PLACE NAMES: Fairview and Rosemont

Bogustown enlivened Nelson’s otherwise deadly dull neighbourhood names

Two hundred seventy-fifth in a series on West Kootenay/Boundary place names

For the next several weeks, we’ll look at neighbourhood names — official and unofficial — of West Kootenay/Boundary.

Nelson, it must be said, has some of the most boring such names. The chief residential districts are Uphill, Fairview, and Rosemont. Can it get any more generic?

As we’ve previously seen in this series, Fairview was originally Salisbury, or Salisbury Landing, names that were also applied to Nelson as a whole — at least by those who didn’t live there.

Victoria investors had the area surveyed as a townsite known as Nelson City. The first ad appeared in the Victoria Daily Colonist on Aug. 7, 1889 and an auction of lots was held later that month.

The original east-west streets were named alphabetically, mostly after the investors themselves: Anderson, Behnsen, Cottonwood, Davies, Elwyn, Fell, and Gordon. Kootenay Avenue, however, fell between Fell and Elwyn; it was later renamed Kokanee. The original north-south streets were Oak, Pine, Maple, and First through Sixth, plus Nelson Avenue.

Many people apparently bought lots sight unseen, believing they were getting valuable property in what’s now downtown. That, plus the Nelson City Land and Improvement Company’s failure to pay its bills on time, resulted in the delightfully disparaging nickname of Bogustown, first mentioned in the Nelson Miner of June 21, 1890. It was Nelson’s best neighbourhood name, but never official.

In 1897, the real estate company tried to rechristen the area Lake View. It didn’t stick. Next it became Fairview, first mentioned in a real estate ad in the Nelson Tribune of Sept. 12, 1899 — although it was a long time before locals stopped calling it Bogustown. The latter was perpetuated until recently by the Bogustown pub and restaurant, but alas, the name seems to have finally fallen by the wayside.

Fairview is divided into upper and lower sections between Sixth and Seventh streets. Everything up to the middle of Sixth was added to city limits in 1921 but it took until 1961 for Seventh through Thirteenth to become part of the city, along with Government Street, Holland Street, and parts of Beatty Avenue and Bealby Point Road. (Twelfth and Thirteenth are dirt roads without signs.)

Provision was also made by 1912 for four other streets at Fairview’s north end that were never built: Johnson, Kane, Store, Short, and North. (Holland, Johnson, and Kane would have almost continued the alphabetical sequence after Gordon Street — but no street started with I.)

More recent additions are Foster Place and Hampton Gray Place in Fairview Heights, a subdivision developed in the 2000s in a former gravel pit at the top of Davies Street. Fairview also includes what was once known as the Hume Addition, which we’ll study separately in this series.

Rosemont, meanwhile, is everything west of Cottonwood Creek, bounded by Highway 3A on the north, Silver King Road on the south, and Golf Links Road on the west.

Rosemont was originally called Smelter Hill, since it was home of the Hall Mines smelter. The Nelson Daily News of Sept. 27, 1910 noted: “The residents of Smelter Hill applied for water service in the following terms: ‘We, the undersigned, wish to make application for water on Smelter Hill, using the same for taps that are already in, at the usual rate per month …’”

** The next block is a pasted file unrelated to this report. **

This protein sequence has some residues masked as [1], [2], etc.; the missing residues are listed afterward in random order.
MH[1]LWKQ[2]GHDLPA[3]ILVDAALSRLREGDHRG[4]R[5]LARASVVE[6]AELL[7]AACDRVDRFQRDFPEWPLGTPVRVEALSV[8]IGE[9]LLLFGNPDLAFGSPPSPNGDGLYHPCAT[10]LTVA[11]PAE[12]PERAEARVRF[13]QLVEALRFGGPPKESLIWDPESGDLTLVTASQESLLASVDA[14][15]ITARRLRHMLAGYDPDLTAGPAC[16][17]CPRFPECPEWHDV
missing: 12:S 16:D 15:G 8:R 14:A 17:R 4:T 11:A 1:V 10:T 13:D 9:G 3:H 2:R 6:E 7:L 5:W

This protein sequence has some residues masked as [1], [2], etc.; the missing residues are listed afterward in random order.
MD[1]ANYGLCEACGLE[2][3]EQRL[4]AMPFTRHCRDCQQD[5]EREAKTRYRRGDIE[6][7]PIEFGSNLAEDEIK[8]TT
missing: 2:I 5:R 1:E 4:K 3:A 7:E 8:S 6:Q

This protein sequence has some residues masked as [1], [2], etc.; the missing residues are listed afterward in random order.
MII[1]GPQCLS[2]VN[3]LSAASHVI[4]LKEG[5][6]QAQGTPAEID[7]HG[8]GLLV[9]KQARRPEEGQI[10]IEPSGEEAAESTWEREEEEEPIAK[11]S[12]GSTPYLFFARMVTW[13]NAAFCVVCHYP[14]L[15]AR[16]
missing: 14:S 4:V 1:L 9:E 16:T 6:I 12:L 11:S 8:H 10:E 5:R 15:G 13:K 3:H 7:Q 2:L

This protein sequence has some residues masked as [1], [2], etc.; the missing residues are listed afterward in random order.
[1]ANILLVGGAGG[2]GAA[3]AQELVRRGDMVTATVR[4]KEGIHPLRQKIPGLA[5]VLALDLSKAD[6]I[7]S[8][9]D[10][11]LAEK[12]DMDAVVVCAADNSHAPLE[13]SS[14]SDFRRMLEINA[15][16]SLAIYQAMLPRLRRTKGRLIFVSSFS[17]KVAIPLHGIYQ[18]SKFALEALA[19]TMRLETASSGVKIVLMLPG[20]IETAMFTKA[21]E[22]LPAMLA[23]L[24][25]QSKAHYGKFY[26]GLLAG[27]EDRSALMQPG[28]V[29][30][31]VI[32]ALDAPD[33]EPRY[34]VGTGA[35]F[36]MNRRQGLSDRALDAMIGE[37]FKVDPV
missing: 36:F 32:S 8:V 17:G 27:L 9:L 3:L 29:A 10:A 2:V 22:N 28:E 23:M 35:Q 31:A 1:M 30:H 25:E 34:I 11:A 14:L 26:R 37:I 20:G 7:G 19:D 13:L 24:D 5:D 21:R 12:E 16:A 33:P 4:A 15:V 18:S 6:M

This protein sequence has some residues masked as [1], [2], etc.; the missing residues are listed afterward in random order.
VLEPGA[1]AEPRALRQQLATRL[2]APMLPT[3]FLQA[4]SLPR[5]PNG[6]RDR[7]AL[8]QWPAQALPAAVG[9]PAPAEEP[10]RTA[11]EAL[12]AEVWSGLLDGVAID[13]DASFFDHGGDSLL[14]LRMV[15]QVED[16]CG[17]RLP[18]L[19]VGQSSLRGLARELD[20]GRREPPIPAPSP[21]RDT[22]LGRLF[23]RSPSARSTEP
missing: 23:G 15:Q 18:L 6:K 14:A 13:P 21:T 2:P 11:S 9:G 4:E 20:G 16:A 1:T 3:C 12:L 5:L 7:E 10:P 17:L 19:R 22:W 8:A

A.H. Green completed the Rosemont Addition survey on Aug. 21, 1912, but the plan doesn’t appear to have been deposited in the land registry until more than a year later.

Some streets adopted the same names as corresponding streets across the Cottonwood Creek canyon; hence West Richards, West Houston, West Innes, and West Gore. Additionally there were Wasson and Munro streets and Hamilton Avenue.

The original north-south streets were Crease, Jeffs, McQuarrie, and Robertson Avenues — plus Tramway Street, which would have been the main thoroughfare and cut diagonally through several blocks. No streetcar ever served Rosemont, however, and Tramway Street was never developed.

Later, McHardy and Water streets and Lakeview Crescent were developed where the smelter once stood. Kary Crescent, Gilker Street, Choquette Avenue, and West Beasley were other subsequent additions. A short-lived street, Crossley Avenue, was a casualty of the highway interchange project of the early 1970s.

Most of Rosemont was outside city limits until boundary expansion in 1961. A map on the City of Nelson’s website, however, indicates Vancouver Street, Slocan Street, portions of West Houston, West Innes, and West Gore were included within the city when it incorporated in 1897, along with a portion of Hall Mines Road.

Rosemont takes in Granite Pointe Golf Course, which joined the city in 1992, as well as the Silver King campus of Selkirk College.

Next: An Uphill battle


Nelson’s Fairview neighbourhood was formerly known as Lake View, first mentioned in this ad in the Nelson Miner of Aug. 7, 1897.

This survey plan of Fairview shows several streets at the north end that were never built, including Johnson, Kane, Store, Short, and North. Twelfth and Thirteenth streets do exist, but they’re dirt roads with no signs. Courtesy Regional District of Central Kootenay

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